not big enough

‘Every morning I spend fifteen minutes filling my mind full of God; & so there’s no room left for worry thoughts’. -Howard Christy

On Monday when I put the first post in this unintended series up, a wise sage responded by Twitter and said:-

‘If you can fill your mind with God in 15 minutes, neither your mind nor your God are big enough’.

Which in 140 characters said what I have been trying to do far better and more succinctly over 3 (now 4) posts.

Around 20 years ago, when faced with questions too big to handle, I was helped in my faith journey by ‘U2:Pop’. I remember being taken with a line from ‘If God will send his angels’ that has stuck with me for ages:-

It’s the bland leading the blonde’

..which summed up much of the then evangelical culture for me: when faced with pain and difficulty, go for ignoring it or complete blandness. I can remember another Christian, hearing my questions and my reflections on ‘Pop’, offering me a video by a Christian singer ‘that would help me’. I think I lasted less than a minute with said video before I had to turn it off. Fortunately, I did not swear very much then and I was much less honest than I am now. I thanked the person through gritted teeth…





have questions



weep uncontrollably



…just do whatever you do…

if there is a God……he is big enough.

(and don’t settle for bland cliches or those who utter them)



‘Every morning I spend fifteen minutes filling my mind full of God; & so there’s no room left for worry thoughts’. -Howard Christy

Practically all bloggers have a character flaw; they have strong introvert elements and think too much. Something more from yesterday…..

It is easy to be cynical (and I am). Maybe all that pzazz masks a place where great things are being done. But what happens when you don’t feel upbeat or you question a lot, but all you hear from the front is like this quote, banal? What happens when you are falling apart?

Your voice is not heard- you are only something to be ‘fixed’ or ignored: sometimes unconsciously and occasionally consciously.

Although I do find this annoying, it is less so than I did in the past. I feel sorrow for people who trumpet  ‘success’ in this way.

Now I often feel that they are scared: scared about when things go wrong, when bad things happen to good people, when things cannot be understood- scared of questions. In this context, the crucifixion is just a minor blip on the way to victory, the Psalms are shorn of their lament and the morally conflicted nature of most biblical characters are whitewashed on their way to becoming strength/success archetypes.

And shouting louder and ignoring the shadow side does not make it go away; it just makes it more scary.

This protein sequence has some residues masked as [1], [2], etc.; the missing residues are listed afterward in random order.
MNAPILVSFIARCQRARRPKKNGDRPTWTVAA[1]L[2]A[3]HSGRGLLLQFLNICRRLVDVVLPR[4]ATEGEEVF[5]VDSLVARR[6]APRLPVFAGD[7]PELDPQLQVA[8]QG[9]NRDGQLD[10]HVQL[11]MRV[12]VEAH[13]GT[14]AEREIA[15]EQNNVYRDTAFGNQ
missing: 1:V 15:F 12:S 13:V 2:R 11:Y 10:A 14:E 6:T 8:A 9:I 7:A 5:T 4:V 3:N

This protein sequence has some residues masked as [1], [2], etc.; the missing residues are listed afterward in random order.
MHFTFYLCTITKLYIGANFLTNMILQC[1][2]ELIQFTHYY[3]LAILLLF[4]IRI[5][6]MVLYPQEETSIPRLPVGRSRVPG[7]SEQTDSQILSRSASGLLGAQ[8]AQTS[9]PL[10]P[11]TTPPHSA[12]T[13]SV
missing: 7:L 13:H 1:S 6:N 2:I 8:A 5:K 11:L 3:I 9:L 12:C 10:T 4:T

Someone wiser than me recently wrote:-

All those smiley people out there who always seem to be on an even keel are either lying or have no idea what joy can be seen from the underside, because they have no idea of the truly awful pain life can bring’ (p13 ‘Darkness is my only companion’ K.Greene-McCreight Brazos, 2015)

What ‘saved’ Christianity for me was realising that it does not have to be this way; there is a wilder hope amidst the dislocation once you begin to admit and acknowledge the shadows….


Image result for annoying

‘Every morning I spend fifteen minutes filling my mind full of God; & so there’s no room left for worry thoughts’. -Howard Christy

From time to time I do it, and then I immediately regret it.

Something comes up on Twitter that is from the ‘God is good and bright shiny people have no problems’ school and I follow the link back and look at the history of the person and then their church website.

It is the church where everything is perfect.

The website shows The Pastor and his wife (it is pastor- maybe sometimes the ‘senior leader’)- wife always slightly smaller than husband, but always with died blonde hair. Both with the kind of gleaming white, perfect teeth that would have the average dentist planning a new house extension.

Then there is the worship band; all young and good looking, with artfully distressed hair and carefully selected clothes that are just the right measure of ‘street’/ designer labels. Nobody is overweight, old (or even middle aged) or has disabilities.

There are the relentless upbeat slogans and the the public face where everything seems successful/dynamic/growing/wonderful (or ‘kicking’, ‘dynamic’, ‘radical’ etc).

None of those things are bad in themselves, but where they are so relentless and there is no acknowledgement of the ‘shadow’ side, quotes like the above are toxic:-

-I do not feel like that: there must be something wrong with me.

-I do not feel like that: I am a bad Christian.

-I do not feel like that and there must be no one else like that for I do not see it at the front.

Be real…..please….



Christian paranoia:3

In addition to the last 2 posts, I found these on t’internet this week:

Billy Graham’s daughter: ‘9/11 was God’s punishment for trans people, evolution, and secularism’

Admittedly these are from an American standpoint, but if look closely you will find more examples; usually focussed around sexuality, other religions or about Christians being ‘persecuted’ in the West. You will almost never find the same people posting anything about social justice or God’s judgement being on the rich/richer countries.